Asia Minute: New Zealand’s Kiwifruit Worker Shortage

May 24, 2018

Kiwi vines flowering
Credit A.j.morris / Wikimedia Commons

Hawai‘i’s unemployment rate is currently at a record low: 2-percent. That makes hiring tough for certain positions—but that situation is not limited to Hawai‘i. In New Zealand, there’s an industry that has such a severe worker shortage that many are calling it a crisis. HPR’s Bill Dorman has more in today’s Asia Minute.

The kiwifruit is a familiar sight at grocery stores and fruit stands around the world. For New Zealand, it’s a leading export — one that sells a lot better than it used to under some of its older names: the “Chinese Gooseberry” or the “melonette.”

It also requires a great deal of manual labor — and that’s an issue this spring — because New Zealand has a shortage of workers in the sector of kiwifruit. Industry leaders called it a “crisis” earlier this month, saying they needed 1,200 additional people to pick and pack the fruit.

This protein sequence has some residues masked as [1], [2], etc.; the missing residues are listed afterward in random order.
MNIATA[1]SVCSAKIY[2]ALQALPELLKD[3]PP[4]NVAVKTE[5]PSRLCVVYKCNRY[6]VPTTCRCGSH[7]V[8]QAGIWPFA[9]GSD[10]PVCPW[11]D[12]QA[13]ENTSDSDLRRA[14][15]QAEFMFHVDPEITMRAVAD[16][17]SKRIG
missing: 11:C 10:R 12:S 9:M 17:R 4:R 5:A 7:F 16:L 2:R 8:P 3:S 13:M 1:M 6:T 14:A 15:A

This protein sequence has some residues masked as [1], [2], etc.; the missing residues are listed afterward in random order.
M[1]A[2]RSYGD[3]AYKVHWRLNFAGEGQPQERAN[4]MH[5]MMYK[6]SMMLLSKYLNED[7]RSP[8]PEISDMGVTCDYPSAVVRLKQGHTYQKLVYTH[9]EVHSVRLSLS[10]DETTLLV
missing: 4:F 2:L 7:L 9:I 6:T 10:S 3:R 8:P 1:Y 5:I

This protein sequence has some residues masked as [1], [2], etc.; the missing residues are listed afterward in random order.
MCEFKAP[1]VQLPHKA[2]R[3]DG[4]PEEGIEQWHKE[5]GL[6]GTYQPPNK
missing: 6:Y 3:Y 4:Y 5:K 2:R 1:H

The government leaped into action: the Ministry of Social Development eased rules for overseas workers — growers say wages are higher than they used to be.

But growers also say their labor pool has shrunk — New Zealand’s unemployment rate hit a nine-year low at the end of the first quarter.

Credit André Karwath / Wikimedia Commons

Kiwifruit can be a bit finicky, it bruises, it can’t be picked in the rain, and it grows on canopy vines — making for tough picking for those who reach up and then put the fruit in bags.

Global demand for kiwifruit is growing. New Zealand is the world’s third largest producer of the fruit — trailing China and Italy.

And despite all the publicity and the government help, this week, growers said they are still short of workers – needing about 600 more.